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John B (Sc)

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Everything posted by John B (Sc)

  1. John B (Sc)


    Looking back at Gordon M's post about the restraint of the chap with a piano on his foot reminds me of how impressed I was, some years ago when teaching the lady who is now my wife to drive. We came round a roundabout in open country onto an uphill dual carriageway so I'd suggested she plan to change down a gear to accelerate away. New to driving, she got the gear shift wrong and went into first, not third, which caused a very loud and rapid rev increase from the engine. Her instant reaction, as she changed back up - 'Jings!' the old Scottish 'Broons' comment. The closest I have ever heard to her swearing...
  2. Wow. Looks nice. I can't believe the price of this kit - ~£25 for a 1/72 model. That's more than the 1/48 variants were costing, last time I looked. Granted they take a bit of work, but you do end up with a fine and bulky model eventually. I still have a couple of examples of the previous 1/72 issue, which I thought was a fair representation of a Buccaneer and could be made into a really fine kit with a bit of work. Is that the point - 'with a bit of work'? Is it that folk prefer to buy something easy to stick together even if the price is a bit staggering, or what? As for the article style, I thought passive was the norm for formal reports and recommendations - as Steve Coombs said, normal habit for engineering. For a magazine article, whatever the editor prefers, providing it is consistent and appropriate for the purpose. Since I read articles to find what the person involved thought about the kit and what he/she found good bad or difficult, I'm happy with first person. It's the random spelling errors or mis-uses of words, poor syntax and occasional total howlers of either fact or composition that really detract from magazine enjoyment. (To be fair, nowadays the composition hiccups may not be something the Editor has much, if any, control over since that work often occurs remotely)
  3. Thanks BigStu - I shall look forward to that. I wonder if that timing is intended to link with Scale Model World. (How did you hear of this?)
  4. Hi. Some time ago - late last year as I recall, I tried to join the Airfix Club, It passed me to a holding page where it asked me to register my interest and said the club would be running again in 2019. So far - nothing heard. I seem to recall reading something similar the year before too. Has anyone got any news or heard anything - anyone know when or whether the Club will re-open or what is going on? Puzzled - John B
  5. Sadly, the recent past record of the MoD and the RAF between them suggest that neither of those two things will happen. It seems we no longer have people within the system who properly understand the demands of continuing airworthiness and long term capability provision. It seems we are forced to operate on a short term thinking basis almost entirely. However that is due to political 'thinking', if that isn't an oxymoron, and is strictly outwith this forum's remit! The good news is that we modellers get some different airframes to model and some dismantling or scrapping scenes to add variety... Rats, I haven't even BUILT my E-3D yet. Possibly my build rate needs attention. 'Agent K' - I'd like to hope that more sensible project definition approach implies a bit more long term thinking is involved, for once ! Fingers crossed.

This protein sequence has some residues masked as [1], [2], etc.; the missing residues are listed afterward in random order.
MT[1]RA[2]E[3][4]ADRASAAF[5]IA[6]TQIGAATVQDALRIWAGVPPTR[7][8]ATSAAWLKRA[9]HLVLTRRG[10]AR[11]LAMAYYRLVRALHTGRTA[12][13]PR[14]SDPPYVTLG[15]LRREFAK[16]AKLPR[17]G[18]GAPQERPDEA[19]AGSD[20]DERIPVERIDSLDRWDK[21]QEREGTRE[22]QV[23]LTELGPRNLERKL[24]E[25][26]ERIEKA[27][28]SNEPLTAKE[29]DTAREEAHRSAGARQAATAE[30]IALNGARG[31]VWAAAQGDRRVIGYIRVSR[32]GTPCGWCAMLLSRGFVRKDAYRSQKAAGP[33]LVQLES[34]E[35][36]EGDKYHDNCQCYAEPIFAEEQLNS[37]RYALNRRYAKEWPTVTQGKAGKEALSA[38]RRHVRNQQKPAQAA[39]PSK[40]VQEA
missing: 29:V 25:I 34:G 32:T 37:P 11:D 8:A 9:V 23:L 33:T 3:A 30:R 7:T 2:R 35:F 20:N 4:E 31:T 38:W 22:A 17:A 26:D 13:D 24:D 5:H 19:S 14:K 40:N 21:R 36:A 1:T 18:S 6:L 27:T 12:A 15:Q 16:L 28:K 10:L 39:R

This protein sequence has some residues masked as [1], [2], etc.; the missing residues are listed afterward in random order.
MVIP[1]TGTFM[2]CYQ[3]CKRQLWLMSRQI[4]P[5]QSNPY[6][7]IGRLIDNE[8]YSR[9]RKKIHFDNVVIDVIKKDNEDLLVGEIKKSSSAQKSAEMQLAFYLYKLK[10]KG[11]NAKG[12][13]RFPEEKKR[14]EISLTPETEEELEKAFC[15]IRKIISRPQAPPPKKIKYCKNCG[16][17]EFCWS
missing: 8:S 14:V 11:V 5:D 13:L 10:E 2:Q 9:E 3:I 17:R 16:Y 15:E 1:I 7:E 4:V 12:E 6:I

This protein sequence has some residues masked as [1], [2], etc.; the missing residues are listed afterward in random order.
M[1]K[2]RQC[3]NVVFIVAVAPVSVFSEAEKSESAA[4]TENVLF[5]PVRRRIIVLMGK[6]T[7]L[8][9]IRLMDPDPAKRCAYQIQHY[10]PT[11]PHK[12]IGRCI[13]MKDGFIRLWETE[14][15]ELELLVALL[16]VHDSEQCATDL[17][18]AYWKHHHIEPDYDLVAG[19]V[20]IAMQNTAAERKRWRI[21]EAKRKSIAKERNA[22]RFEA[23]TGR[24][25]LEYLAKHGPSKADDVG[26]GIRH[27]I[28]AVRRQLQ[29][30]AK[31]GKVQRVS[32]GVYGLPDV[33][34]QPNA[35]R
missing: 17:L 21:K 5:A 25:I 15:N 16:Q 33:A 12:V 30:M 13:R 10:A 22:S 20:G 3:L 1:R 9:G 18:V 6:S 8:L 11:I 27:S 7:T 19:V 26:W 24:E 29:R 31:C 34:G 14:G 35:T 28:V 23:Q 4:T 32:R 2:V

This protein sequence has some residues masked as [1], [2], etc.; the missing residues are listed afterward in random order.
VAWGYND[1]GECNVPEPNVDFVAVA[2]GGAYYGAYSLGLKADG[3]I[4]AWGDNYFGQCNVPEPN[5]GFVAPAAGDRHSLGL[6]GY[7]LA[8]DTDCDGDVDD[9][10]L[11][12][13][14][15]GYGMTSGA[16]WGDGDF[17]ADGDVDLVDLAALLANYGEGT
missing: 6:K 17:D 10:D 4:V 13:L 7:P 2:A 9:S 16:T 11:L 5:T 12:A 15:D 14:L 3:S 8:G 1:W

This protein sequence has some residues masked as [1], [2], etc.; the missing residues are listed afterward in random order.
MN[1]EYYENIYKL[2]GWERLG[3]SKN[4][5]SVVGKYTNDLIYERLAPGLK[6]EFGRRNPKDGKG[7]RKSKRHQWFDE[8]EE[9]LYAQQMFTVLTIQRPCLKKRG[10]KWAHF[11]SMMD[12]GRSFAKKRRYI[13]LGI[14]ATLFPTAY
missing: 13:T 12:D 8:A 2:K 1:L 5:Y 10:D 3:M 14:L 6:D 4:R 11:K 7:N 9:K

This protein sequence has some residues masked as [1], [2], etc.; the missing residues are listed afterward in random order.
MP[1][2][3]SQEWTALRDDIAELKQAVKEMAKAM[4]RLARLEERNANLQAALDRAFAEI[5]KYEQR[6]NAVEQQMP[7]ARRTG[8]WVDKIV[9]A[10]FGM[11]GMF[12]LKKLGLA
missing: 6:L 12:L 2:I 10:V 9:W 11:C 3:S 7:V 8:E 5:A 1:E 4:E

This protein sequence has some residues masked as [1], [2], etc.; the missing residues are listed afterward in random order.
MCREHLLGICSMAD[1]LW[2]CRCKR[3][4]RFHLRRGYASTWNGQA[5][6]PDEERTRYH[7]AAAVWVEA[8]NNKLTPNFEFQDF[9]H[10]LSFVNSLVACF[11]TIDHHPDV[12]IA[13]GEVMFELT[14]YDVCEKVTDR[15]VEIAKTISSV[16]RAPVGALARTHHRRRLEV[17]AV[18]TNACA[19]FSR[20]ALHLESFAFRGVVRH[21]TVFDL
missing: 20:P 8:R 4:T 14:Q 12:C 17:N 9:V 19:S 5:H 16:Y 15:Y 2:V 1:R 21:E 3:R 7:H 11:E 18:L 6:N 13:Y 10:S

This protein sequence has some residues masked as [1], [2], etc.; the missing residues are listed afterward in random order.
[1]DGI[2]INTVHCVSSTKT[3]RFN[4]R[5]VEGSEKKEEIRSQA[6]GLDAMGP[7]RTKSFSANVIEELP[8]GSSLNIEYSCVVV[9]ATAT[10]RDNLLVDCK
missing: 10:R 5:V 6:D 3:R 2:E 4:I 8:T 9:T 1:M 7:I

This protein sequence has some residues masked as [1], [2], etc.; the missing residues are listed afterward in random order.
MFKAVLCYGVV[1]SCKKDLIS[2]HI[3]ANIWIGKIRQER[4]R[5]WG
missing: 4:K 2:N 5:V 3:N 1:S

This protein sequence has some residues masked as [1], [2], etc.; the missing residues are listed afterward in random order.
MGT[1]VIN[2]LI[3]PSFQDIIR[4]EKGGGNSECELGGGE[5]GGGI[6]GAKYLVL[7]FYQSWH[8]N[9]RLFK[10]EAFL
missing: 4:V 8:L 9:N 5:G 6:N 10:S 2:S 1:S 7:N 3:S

6. Recall the ejection seats were also live, which is unusual. On quite a few less demanding jets, such as the Jet Provost, often the seats have been rendered inert. That is a machine which you could bale out of or attempt a forced landing with. Given the performance of a Hunter I'd suspect ejection is the only realistic survival option. Hence that needs to be operational to fly the jet; I'd suspect that for airshow aeros, the anti g system would also be an expectation, if not a requirement. (I know the Blue Angels generally fly without this, since they feel the sudden effect of the system is bad news for delicate piloting required for their very accurate close formation demonstrations. They are an exception I believe; most fast jet teams wear the anti-g kit) I have never used an anti-g system, I simply do the usual straining, grunting capers, but then in a small aerobatic machine it isn't really possible to achieve the rapid onset of high G that a fast jet can. I'd certainly prefer to have such a system working if I was in a piece of kit with the performance of a Hunter! Maybe it was mandatory - does anyone here know? John B